The site itself organised and clean and works the way you expect a modern site to work. Nothing is broken.
Example 2: Wednesday Genius
I’m a solopreneur and my About Page is relaxed and minimal with a slightly playful vibe. It mostly attracts two types of clients:
- Thinkers, explorers and tinkerers — people who want to delve deep into their business and their mindset
- The stand-offs — people who provide a brief and step away leaving it all to me.
My About Page attracts people who want to go on a journey. There are not many words on the page, not much is spelt out. There is a filter in place. I’ve co-built 7 figure businesses and know what goes into it so I’m not targetting people looking for a quick fix. I want people to read between the lines a bit.
Some people will hate my page because it’s too simple, too casual, not “6 figure income” enough, but the explorers will book a short call and hire me the same day.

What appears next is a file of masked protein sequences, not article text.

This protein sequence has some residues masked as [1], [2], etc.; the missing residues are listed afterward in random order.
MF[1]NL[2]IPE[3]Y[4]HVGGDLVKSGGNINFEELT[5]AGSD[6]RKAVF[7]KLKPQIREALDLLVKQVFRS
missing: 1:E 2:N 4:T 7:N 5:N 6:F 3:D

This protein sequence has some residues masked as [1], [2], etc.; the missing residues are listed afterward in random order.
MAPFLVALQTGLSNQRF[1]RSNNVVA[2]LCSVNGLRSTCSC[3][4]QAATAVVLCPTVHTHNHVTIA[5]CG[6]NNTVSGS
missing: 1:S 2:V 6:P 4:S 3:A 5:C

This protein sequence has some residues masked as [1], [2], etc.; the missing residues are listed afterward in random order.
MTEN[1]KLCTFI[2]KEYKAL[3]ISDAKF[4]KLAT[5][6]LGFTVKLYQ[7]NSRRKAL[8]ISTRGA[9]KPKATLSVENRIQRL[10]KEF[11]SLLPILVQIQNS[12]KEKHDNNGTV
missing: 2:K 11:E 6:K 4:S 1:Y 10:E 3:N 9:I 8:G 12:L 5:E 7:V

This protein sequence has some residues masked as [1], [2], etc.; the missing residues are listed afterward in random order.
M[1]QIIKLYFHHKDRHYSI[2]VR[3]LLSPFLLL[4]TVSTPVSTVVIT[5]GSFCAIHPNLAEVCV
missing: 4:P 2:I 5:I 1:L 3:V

The Filter Philosophy
Everyone that visits your page is not your client. Move away from the fear that some people are turned away by remembering the people you attract are the ones you deliberately set out to serve.
How to write your About Page
The About Page gives people the biggest headache because it feels like you’re presenting your soul to the world.
Treat it as a strategy and break it down into a series of elements. Read section one of this article.
Strategy to an About Page that works
- Who is the ideal client you are writing for? If you’re tempted to skip this, remember that ghosts don’t spend money and only research will tell you if your ideal client exists. Also, it’s easier to introduce yourself to a real person than a scary ghost.